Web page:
The leader of the Liberal Democrats has warned about the potential consequences of Peterborough City Hospital losing European staff due to a no deal Brexit on a visit yesterday afternoon.
Vince Cable said he was impressed with how the hospital was preparing for Brexit but warned that recruitment problems could be made worse.
Speaking after he had been given a tour of the hospital by staff, he told the Peterborough Telegraph: "They seem very well organised and very well prepared and there was no sense of panic.
"The deeper, longer term issue is about staff - about 500 of those 6,500 staff come from abroad, quite a lot of them from Europe. Potentially if things go wrong they will lose them.
"They have a big vacancy rate. They are not able to recruit locally at the scale that they want, so they are bringing people in - some of them from the Philippines and India for nursing. But there's a senior German doctor - one of the key people in the hospital - and quite a lot of Europeans. And if they lost them it would be a serious blow."
Mr Cable was speaking to the PT ahead of a Q&A with Liberal Democrat members at the Peterborough United stadium in London Road.
Asked for his message to the people of Peterborough, of whom 61 per cent voted for Brexit in the 2016 referendum, he said: "People voted Leave for a variety of reasons. I think in the two-and-a-half years since that happened a lot has changed.
"I think a lot of the things people believed were going to happen - for instance, a lot of money for the NHS - are now being regarded as not serious.
"What my party's arguing for is we go back to the people and ask them if they're happy with the Government deal or if they would rather Remain. That's a perfectly fair, democratic question to ask people."
Mr Cable also called for city residents to remove MP for Peterborough Fiona Onasanya should a recall petition open up in the future.
Ms Onasanya is currently serving a three month prison sentence for perverting the course of justice after lying about who was driving her car when it was caught speeding.
The MP - who was expelled by Labour the day after her conviction - is challenging her appeal. Should she be unsuccessful a recall petition would automatically open up. If 10 per cent of her constituents signed it within six weeks then it would trigger a by-election, which she could stand in.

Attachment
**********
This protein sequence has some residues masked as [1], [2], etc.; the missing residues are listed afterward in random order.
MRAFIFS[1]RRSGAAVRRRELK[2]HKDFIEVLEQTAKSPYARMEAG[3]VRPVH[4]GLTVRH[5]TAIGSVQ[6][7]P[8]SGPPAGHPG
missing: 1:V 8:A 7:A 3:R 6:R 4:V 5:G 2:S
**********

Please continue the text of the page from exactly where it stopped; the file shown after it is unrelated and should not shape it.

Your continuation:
Mr Cable said he was not interested in changing the law to automatically expel MPs in prison, but he added: "It is a bizarre situation. It's important for Peterborough to be represented, and if she can't win her appeal it's important you have a by-election as soon as possible."
Mr Cable also said he was confident of a good performance in the local elections, where his party are looking to increase their share of city councillors from seven in the 60 seat authority.
He added: "We have a very good council group. They are working hard and are hoping to win a few seats. They are confident of advancing their position."
The North West Anglia NHS Foundation Trust, which runs Peterborough City Hospital, said nobody was available to be interviewed following Mr Cable's visit.
But in a statement, chief executive Caroline Walker said: “I’d like to thank Mr Cable for taking the time to visit our hospital and listening to our plans for tackling the challenges of both the EU exit and the increasing demand for emergency care.
“We showed him around ward A8 which cares for our renal patients, where he was able to meet staff, including some who have been recruited from the EU. We were pleased to have the opportunity to show him our fantastic services and facilities and to show him how compassionate and dedicated our staff are.”